By Marcus L. Rowland <email@example.com>
Submitted: December 2006
Summary: Lois is assigned to the Planet's Washington bureau just as a strangely familiar face escapes from prison. Crossover with "The West Wing."
I'm a fan of The West Wing, also of Lois And Clark: The New Adventures of Superman, but for some reason I'd never seen the Lois and Clark episode "Lethal Weapon" before the Season 4 DVDs were released, or realised that the villain of the week was played by the late great John Spencer, Leo McGarry in The West Wing. When I saw it this more or less wrote itself…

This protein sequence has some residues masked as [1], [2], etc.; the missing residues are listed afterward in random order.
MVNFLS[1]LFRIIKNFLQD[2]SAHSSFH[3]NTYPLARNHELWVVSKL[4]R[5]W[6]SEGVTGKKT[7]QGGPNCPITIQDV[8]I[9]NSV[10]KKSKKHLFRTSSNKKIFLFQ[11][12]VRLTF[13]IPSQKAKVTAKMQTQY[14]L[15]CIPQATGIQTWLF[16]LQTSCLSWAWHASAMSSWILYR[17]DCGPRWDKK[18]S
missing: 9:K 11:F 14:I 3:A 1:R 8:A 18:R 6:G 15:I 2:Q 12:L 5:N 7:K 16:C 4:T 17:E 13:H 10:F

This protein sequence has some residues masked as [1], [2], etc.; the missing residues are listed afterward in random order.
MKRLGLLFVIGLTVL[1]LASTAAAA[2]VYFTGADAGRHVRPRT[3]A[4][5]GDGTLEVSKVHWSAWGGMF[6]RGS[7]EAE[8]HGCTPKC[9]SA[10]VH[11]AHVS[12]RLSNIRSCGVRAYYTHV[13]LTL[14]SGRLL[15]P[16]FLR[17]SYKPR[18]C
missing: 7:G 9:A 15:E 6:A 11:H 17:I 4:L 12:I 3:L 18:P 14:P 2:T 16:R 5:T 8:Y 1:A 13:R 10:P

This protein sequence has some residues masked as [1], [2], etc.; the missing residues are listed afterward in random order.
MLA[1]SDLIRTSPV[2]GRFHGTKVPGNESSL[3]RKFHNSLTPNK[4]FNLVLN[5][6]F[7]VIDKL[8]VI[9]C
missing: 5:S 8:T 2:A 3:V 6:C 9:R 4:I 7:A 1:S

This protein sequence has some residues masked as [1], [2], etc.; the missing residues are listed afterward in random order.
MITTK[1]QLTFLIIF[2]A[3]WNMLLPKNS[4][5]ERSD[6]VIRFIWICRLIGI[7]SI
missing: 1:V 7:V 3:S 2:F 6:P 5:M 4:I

Minor spoilers for various episodes of The West Wing and Lois and Clark. The time frame is several years after the last series of Lois and Clark, early in Season 3 of The West Wing. Readers unfamiliar with the world of Lois and Clark should be aware that President Garner stood for re-election during the fourth season; I've assumed that he was successful and served his second term, and was followed in office by President Bartlet.
"I'm sorry, Mr. McGarry," said the Secret Service agent, stopping the Chief of Staff at the entrance to the White House, "we'll need to check your fingerprints and run a retinal scan."
"I heard that my cousin escaped again," said Leo, letting the agent check his prints. "What the hell's going on in Metropolis?"
"I don't know, sir," said the agent. "You'd think that with Superman around, the prisons would be pretty secure."
"Morning," grunted Toby Zeigler, signing in at the next desk. "See your cousin's in the news again."